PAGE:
# How to disprove this limit?

1. Jun 15, 2013

### Alpharup

Well've I recently passed my school and am entering college...In my school, I have been exposed to intuitive calculus...ie...I learnt only the basic idea of limits, continuity ad differentiability...Then I proceeded to integral calculus, applications of calculus, differential equations, etc....After learning all these, I found that I was in a level for learning the exact definition of limit, continuity, etc...

Now, I browsed through a lot of websites for learning the epsilon-delta definition of limit..Though I can get an idea that the intuitive treatment of limit exactly equals the formal definition, I'am not satisfied..If I look in one angle, I find that I understood the definition..If I approach in another angle, I find that I do not understand anything about it...This is because I want to prove that a certain limit is wrong and Iam not able to prove by this definition....
For example...
we have to prove

lim 2x+1=5...
x→2
I will give the method of solving this problem...Please point me if my method is wrong..

The actual definition of limit is

Let f be a function defined on an open interval containing c (except possibly at c) and let L be a real number. Then the statement

lim f(x)=L
x→c
means

for all real ε > 0 there exists a real δ > 0 such that for all x with 0 < |x − c | < δ, we have |f(x) − L| < ε ( From Wikipedia)

1. By the definition of limit, I assume that there exists a δ > 0 such that for all x with 0 < |x − c | < δ..

2. Then I also assume that |f(x) − L| < ε is true..
3. Then by using these assumptions, I prove that ε exists and is >0....which is accoardance with the above definition..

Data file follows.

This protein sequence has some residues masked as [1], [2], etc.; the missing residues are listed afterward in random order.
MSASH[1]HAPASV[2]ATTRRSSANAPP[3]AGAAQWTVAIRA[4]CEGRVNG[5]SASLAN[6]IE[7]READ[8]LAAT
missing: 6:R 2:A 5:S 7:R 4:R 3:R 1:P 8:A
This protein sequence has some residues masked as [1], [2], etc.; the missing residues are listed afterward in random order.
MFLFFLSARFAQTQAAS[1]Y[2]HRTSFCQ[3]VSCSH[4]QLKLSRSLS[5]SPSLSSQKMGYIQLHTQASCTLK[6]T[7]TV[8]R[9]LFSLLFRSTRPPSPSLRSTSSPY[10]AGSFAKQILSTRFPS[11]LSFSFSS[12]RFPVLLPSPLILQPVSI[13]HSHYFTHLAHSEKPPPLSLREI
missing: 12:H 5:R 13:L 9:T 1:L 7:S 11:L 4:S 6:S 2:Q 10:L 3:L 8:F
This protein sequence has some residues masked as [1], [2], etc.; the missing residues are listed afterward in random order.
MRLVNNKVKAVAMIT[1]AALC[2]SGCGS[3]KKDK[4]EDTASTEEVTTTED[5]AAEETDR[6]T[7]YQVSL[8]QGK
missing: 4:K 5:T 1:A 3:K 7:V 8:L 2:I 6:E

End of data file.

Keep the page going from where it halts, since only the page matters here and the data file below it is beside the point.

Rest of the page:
4.Since all the conditions satisfy, the limit is true...

Now, I give this contradictiory statement

lim 2x+1= 5.1
x→2

How do you disprove this limit by the formal definition? If a certain statement which is true can be proved by a definition , then a certain statement which is false can also be disproved by the same definition...

2. Jun 15, 2013

### HallsofIvy

As you say, if $$\lim_{x\to a} f(x)= L$$, then, by the definition of limit, "given any $\epsilon> 0$ there must exist $\delta> 0$ such that if $|x- a|< \delta$ then $|f(x)- L|< \epsilon[/tex]". To show that a purported limit is NOT correct you must show that this is NOT true- that there exist some $$\epsilon$$ such that such a delta does not exist. Of course we know that [itex]\lim_{x\to 2} 2x+ 1$ is NOT 5.1 because we know the limit is actually 5. So choose $$\epsilon$$ smaller than the difference. For example, we can take $\epsilon= .05$
If $|x- 2|< \delta$, that is if $-\delta< x- 2< \delta$ or $2-\delta< x< 2+ \delta$, then $4- 2\delta< 2x< 4+2\delta$ and $5- 2\delta< 2x+ 1< 5+ 2\delta$. We just need to choose $\delta$ small enough that $$5+ 2\delta$$ is still smaller than 5.1- .05t= 5.05.

3. Jun 15, 2013

### lurflurf

In general to disprove
lim f=L
we would show that for some ε there does not exist δ such that
|f-L|<ε whenever |x-a|<δ